With this initial prep work done, COMPASS will continue to prepare for the next plan in the ensuing months. What does this look like? Our staff will take the draft work plan and budget to the COMPASS Board of Directors in June 2019 with a request for approval. Once the work plan and budget have been approved, the work on the new plan officially begins. Alongside these efforts, we will also develop the Annual Resource Development Plan to guide efforts to fund projects that support CIM 2040 2.0 goals.


With a forecasted population of 1.022 million by 2040, the goal of each plan is to ensure that Ada and Canyon Counties remain a healthy and economically vibrant region that offers people choices in how and where they live, work, play, and travel.

It is our priority to ensure that we are actively working towards this goal and it is my hope that this quarterly update gives you a window into the ways in which COMPASS is preparing for the future.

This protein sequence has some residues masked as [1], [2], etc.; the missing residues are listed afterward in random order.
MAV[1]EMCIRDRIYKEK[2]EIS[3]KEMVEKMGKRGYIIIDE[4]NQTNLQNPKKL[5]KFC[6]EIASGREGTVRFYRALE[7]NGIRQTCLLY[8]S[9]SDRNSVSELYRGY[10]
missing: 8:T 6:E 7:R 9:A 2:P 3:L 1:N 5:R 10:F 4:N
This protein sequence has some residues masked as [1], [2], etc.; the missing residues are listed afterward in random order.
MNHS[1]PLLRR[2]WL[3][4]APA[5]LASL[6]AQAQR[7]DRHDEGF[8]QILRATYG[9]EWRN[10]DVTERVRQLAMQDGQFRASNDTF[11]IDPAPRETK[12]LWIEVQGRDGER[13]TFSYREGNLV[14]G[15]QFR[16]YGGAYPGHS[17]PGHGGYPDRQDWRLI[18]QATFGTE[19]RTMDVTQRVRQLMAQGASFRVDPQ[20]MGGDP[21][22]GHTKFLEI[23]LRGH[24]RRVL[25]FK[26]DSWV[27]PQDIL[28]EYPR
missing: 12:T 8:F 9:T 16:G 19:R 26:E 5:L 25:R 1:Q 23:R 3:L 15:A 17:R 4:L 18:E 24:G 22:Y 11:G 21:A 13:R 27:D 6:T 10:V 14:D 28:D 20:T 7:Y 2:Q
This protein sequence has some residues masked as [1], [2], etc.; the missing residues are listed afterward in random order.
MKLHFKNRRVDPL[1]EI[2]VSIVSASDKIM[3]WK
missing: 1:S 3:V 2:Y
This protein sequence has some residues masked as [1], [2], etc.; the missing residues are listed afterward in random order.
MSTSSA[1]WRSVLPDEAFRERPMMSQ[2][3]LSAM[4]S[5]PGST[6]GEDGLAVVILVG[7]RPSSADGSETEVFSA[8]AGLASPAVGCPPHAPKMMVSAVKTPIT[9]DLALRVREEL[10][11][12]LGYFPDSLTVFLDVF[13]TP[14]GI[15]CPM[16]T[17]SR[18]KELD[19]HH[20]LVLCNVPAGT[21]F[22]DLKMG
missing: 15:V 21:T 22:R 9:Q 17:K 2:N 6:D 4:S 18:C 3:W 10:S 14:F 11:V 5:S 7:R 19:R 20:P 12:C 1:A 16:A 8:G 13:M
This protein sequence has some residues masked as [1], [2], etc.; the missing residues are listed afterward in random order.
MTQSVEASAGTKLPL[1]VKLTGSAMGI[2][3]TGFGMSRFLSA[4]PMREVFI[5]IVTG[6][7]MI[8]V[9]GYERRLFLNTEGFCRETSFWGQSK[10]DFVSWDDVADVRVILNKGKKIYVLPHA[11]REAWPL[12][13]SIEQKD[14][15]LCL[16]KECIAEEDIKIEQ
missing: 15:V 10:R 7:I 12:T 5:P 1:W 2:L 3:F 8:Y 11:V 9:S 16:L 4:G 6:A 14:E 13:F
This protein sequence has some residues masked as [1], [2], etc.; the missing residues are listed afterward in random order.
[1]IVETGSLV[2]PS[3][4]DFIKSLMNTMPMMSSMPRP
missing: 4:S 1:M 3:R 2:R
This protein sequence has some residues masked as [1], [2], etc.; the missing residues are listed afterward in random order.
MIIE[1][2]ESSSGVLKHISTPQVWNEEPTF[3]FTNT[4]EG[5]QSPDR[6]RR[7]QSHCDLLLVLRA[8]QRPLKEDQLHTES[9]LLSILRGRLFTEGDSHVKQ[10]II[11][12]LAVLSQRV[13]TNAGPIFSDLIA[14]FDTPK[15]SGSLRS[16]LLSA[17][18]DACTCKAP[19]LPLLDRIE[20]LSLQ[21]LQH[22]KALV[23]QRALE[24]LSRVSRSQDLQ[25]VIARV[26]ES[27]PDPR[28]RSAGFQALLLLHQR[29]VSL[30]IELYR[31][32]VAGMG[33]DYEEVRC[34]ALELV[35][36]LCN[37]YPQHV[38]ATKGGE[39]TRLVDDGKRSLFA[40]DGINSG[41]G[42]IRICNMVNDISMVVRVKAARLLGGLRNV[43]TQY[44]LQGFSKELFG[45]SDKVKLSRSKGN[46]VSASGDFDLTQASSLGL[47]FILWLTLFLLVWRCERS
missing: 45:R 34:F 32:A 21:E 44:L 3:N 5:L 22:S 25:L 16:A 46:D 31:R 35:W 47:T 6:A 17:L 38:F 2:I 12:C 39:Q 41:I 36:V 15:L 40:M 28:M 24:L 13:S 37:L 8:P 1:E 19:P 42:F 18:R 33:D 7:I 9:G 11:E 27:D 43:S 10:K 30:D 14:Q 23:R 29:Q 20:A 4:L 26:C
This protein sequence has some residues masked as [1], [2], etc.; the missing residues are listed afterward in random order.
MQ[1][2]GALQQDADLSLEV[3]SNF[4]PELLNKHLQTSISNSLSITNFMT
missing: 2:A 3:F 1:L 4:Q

Wednesday, January 16, 2019

Transportation and Legislation: How do they relate?


Idaho is currently the fastest-growing state in the nation – with Ada and Canyon Counties leading the charge. While this growth is an exceptional testament to how wonderful the Treasure Valley is, it will also add an increased strain to our transportation system.

As I’ve said before and will say again, transportation is essential to the health of our economy. Without a well-functioning system, our economy, our quality of life, and the choices available to get around all suffer.

Based on conservative estimates, the region is more than $5.4 billion short of meeting transportation needs between now and 2040 – that’s an average of about $235 million per year, a little less than $1 per day per person living in Ada and Canyon Counties.

Each year, the COMPASS Board of Directors takes positions on transportation issues before the Idaho State Legislature that are of importance to COMPASS member agencies.

The 2019 positions, consistent with previous years, focus primarily on the transportation funding shortfall facing the Treasure Valley, in addition to legislation to allow the use of high occupancy vehicle lanes: